ABTA is calling for the Government to tackle sickness claims ahead of this year’s holiday season

As many as 9.5 million British adults have been approached about making a compensation claim for being sick while on holiday.

New figures from a YouGov survey of British adults reveal almost 1 in 5 people (19%) have been contacted about making a compensation claim for holiday sickness.

The most common way they were approached was by phone (14%), then text (7%) and email (7%).

People were also contacted via social media and in person. Some people were approached while at the airport, and some were even approached while on their holiday.

ABTA is calling for the urgent closure of a loophole in the law, which enables claims management companies and legal firms to make more money in fees from sickness claims abroad than they’re able to from personal injuries in the UK.

It is the basis of the ‘Stop Sickness Scams’ campaign which highlights that false claims are costing the travel industry tens of millions of pounds.

Evidence suggests that claims companies are contacting people out of the blue and telling them that a lot of money could be made, without telling them the risks that go with it.

The new research finds 70% of people don’t know that making a false claim for holiday sickness could result in a prison sentence in the UK or abroad. Also, just 2 in 5 (38%) think people could receive a fine in the UK or abroad.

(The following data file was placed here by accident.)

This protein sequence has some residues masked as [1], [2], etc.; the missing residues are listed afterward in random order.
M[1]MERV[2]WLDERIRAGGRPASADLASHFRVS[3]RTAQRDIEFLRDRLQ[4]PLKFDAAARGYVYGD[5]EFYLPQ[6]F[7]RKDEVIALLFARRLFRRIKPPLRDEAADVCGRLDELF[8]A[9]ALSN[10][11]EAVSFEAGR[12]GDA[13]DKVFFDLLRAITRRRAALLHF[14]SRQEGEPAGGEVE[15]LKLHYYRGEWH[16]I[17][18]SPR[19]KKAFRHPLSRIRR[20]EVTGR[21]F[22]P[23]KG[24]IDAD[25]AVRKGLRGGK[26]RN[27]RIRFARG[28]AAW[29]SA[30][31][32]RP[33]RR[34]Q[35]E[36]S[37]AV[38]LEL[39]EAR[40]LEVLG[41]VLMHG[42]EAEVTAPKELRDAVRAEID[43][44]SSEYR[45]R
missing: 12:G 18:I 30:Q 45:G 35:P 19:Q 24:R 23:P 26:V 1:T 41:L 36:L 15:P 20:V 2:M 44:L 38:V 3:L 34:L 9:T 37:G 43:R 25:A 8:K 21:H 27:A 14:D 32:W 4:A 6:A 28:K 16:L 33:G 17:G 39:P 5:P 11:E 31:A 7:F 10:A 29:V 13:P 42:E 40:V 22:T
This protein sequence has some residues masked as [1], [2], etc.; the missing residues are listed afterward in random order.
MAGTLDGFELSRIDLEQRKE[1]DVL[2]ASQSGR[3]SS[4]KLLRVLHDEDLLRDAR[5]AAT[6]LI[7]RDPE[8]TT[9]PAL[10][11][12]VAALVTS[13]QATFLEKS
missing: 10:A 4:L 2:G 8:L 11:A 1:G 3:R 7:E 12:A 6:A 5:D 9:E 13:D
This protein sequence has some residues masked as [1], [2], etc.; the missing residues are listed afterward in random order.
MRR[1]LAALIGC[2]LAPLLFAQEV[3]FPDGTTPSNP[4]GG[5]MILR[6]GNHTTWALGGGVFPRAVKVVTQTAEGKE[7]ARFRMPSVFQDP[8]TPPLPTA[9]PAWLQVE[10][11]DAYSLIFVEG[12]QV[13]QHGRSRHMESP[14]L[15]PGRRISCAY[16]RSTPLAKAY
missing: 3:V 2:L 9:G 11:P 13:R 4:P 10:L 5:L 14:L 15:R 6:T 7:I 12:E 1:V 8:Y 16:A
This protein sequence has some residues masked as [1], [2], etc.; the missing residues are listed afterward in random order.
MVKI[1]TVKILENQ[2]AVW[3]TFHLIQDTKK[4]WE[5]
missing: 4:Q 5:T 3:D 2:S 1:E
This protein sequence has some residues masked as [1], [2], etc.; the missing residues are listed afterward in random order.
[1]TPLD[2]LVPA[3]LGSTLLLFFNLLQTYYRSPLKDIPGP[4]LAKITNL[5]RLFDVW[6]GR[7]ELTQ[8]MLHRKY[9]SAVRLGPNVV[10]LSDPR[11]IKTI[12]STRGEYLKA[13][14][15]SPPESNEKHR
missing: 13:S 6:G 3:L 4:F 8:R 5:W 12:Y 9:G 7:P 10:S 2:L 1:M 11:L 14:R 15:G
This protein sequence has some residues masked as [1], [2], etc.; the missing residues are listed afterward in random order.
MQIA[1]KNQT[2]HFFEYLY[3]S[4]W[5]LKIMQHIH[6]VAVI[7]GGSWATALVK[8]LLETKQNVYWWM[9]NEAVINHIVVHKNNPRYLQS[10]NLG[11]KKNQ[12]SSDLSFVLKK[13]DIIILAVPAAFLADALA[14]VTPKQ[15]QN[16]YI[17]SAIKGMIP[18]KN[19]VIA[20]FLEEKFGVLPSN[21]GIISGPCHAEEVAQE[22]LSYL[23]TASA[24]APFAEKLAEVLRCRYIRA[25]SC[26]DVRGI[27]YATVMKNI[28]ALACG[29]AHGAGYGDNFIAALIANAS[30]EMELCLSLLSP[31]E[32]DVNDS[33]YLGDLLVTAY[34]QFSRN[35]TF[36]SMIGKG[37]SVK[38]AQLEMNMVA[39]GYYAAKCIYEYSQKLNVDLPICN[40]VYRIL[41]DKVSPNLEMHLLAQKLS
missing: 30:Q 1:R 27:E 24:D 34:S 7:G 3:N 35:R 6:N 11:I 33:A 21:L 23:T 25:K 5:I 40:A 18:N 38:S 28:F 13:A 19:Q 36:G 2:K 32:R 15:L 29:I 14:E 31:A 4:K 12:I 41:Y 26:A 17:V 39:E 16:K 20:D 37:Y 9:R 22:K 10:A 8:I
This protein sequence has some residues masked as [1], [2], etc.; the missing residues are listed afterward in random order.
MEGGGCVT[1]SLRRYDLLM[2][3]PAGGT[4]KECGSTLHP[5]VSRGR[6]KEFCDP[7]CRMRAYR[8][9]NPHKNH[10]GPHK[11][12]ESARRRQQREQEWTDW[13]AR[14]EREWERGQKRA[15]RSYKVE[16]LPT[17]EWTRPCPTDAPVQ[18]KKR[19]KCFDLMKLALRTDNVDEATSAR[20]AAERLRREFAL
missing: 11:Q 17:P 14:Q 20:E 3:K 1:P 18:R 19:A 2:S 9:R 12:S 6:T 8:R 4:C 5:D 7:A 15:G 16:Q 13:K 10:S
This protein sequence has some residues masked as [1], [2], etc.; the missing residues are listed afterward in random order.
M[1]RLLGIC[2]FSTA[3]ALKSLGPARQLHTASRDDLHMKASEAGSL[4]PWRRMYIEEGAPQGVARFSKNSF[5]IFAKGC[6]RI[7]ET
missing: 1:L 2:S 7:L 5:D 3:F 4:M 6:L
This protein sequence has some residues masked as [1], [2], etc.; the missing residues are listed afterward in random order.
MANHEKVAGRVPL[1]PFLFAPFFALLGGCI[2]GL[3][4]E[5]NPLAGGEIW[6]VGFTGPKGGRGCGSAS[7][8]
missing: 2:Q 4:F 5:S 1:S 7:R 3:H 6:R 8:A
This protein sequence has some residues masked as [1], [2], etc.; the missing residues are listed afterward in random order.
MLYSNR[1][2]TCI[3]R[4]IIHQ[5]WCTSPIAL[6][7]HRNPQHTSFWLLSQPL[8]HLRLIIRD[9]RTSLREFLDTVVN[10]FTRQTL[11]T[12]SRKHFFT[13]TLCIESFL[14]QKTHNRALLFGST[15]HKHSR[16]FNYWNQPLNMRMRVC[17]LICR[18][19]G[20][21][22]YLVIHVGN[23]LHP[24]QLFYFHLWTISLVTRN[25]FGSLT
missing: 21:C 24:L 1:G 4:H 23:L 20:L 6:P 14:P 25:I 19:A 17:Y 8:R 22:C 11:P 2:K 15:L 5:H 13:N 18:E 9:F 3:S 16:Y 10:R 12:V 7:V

According to ABTA, there has been a 500% rise in the number of compensation claims received by travel companies for holiday sickness since 2013. Yet the number of sickness reports to hotels in resorts has remained the same.

ABTA also wants the Financial Guidance and Claims Bill – which will come to the House of Commons early in 2018 – to include a ban on cold calling for personal injury claims by claims management companies.

According to Ofcom results, 900m nuisance insurance calls were made last year, 2.2bn in total.

ABTA chief executive Mark Tanzer said:

“Unscrupulous claims management companies are encouraging people to make a false sickness claim which could land them with a large fine or even a prison sentence.

“False claims don’t just make UK holidaymakers vulnerable to serious penalties – they’re also costing travel companies and hotel owners tens millions of pounds and tarnishing the reputation of the British abroad.

“Closing the loophole in the law in time for the 2018 holiday season will make a big difference in tackling fraudulent sickness claims.”